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Can light waves be canceled by merging them with their inverted waves? Seems like it would violate conservation of energy but waves are added together when they overlap, right? Where is the flaw in this logic? I'm thinking polarized laser light, added to its opposite, might becomes dark again. -- Appreciating your collective wisdom.

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    $\begingroup$ Yes - light waves can destructively interfere. This is the principle behind interferometers. There is no violation of energy conservation because the energy of two waves doesn't add. The energy is proportional to the square of the amplitude, and the amplitudes add so $E \sim \left( A_1 + A_2 \right)^2 \sim A_1^2 + A_2^2 + 2 A_1 \cdot A_2$. The third term is an interference term between the two waves which can be negative and cancel the others. $\endgroup$ – Michael Brown Jan 18 '13 at 2:21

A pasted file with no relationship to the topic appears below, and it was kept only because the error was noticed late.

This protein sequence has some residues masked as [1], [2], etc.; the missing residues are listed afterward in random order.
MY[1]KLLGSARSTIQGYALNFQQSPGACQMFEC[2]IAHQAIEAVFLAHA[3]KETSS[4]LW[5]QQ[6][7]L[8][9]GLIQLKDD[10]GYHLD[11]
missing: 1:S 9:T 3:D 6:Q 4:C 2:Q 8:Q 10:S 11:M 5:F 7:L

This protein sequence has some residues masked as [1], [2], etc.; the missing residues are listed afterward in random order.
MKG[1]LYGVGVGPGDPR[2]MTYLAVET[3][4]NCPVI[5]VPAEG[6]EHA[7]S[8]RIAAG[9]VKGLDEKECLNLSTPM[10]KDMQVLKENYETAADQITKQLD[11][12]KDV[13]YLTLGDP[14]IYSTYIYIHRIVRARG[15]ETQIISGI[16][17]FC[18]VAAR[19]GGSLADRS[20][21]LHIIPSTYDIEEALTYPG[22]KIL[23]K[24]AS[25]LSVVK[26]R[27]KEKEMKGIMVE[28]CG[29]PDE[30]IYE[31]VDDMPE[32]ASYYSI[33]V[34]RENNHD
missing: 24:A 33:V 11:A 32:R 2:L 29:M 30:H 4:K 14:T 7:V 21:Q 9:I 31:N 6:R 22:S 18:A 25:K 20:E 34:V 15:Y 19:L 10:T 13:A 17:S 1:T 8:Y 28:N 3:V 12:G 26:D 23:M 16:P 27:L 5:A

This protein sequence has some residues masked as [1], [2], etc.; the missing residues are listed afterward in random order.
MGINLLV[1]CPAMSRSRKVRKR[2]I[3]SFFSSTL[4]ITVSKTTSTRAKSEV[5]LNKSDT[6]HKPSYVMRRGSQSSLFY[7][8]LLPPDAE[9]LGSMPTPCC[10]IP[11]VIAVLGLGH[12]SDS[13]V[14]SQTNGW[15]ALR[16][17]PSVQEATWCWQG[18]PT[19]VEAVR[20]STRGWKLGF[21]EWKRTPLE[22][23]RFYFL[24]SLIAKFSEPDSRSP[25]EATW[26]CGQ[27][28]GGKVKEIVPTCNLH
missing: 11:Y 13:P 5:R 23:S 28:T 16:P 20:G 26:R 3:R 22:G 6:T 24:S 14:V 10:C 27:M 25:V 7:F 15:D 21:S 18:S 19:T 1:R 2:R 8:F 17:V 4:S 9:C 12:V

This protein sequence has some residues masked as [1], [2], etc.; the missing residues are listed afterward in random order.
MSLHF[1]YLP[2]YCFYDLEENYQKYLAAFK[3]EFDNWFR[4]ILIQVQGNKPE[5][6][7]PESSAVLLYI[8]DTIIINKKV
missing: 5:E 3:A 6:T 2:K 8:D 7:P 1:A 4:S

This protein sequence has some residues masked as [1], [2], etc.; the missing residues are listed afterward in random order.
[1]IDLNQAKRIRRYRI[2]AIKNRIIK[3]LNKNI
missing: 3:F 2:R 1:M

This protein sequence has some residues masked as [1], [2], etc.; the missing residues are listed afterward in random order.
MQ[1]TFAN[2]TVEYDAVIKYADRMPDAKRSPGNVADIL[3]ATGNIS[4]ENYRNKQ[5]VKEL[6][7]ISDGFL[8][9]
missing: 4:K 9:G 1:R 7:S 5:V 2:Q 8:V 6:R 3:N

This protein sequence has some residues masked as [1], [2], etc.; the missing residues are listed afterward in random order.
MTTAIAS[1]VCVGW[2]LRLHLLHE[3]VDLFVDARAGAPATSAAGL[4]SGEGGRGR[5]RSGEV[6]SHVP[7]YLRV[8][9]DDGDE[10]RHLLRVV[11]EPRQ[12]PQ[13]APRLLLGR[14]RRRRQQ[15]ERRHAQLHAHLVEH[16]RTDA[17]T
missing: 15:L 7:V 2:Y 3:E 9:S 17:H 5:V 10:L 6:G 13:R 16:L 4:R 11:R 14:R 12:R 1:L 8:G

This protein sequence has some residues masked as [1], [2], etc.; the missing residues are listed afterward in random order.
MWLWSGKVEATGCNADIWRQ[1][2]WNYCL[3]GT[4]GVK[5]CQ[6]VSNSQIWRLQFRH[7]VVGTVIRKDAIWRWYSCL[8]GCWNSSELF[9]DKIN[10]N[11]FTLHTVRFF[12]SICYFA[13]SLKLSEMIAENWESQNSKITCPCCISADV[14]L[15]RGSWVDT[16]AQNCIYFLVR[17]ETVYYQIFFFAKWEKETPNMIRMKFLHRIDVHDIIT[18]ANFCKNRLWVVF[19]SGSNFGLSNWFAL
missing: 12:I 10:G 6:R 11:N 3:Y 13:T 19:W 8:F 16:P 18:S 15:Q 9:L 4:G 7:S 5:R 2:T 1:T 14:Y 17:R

• $\begingroup$ @MichaelBrown that would make a pretty good answer. $\endgroup$ – David Z Jan 18 '13 at 2:47
  • $\begingroup$ Thank you Michael. Wow, physics is fun. Thanks for the term interferometer. Thus, we can make a wave with no amplitude by having two waves merge - and then use it to detect minor shifts in gravity, rotation etc because of the resulting distortions to the overlapped waves. Coool. $\endgroup$ – David Jan 18 '13 at 2:51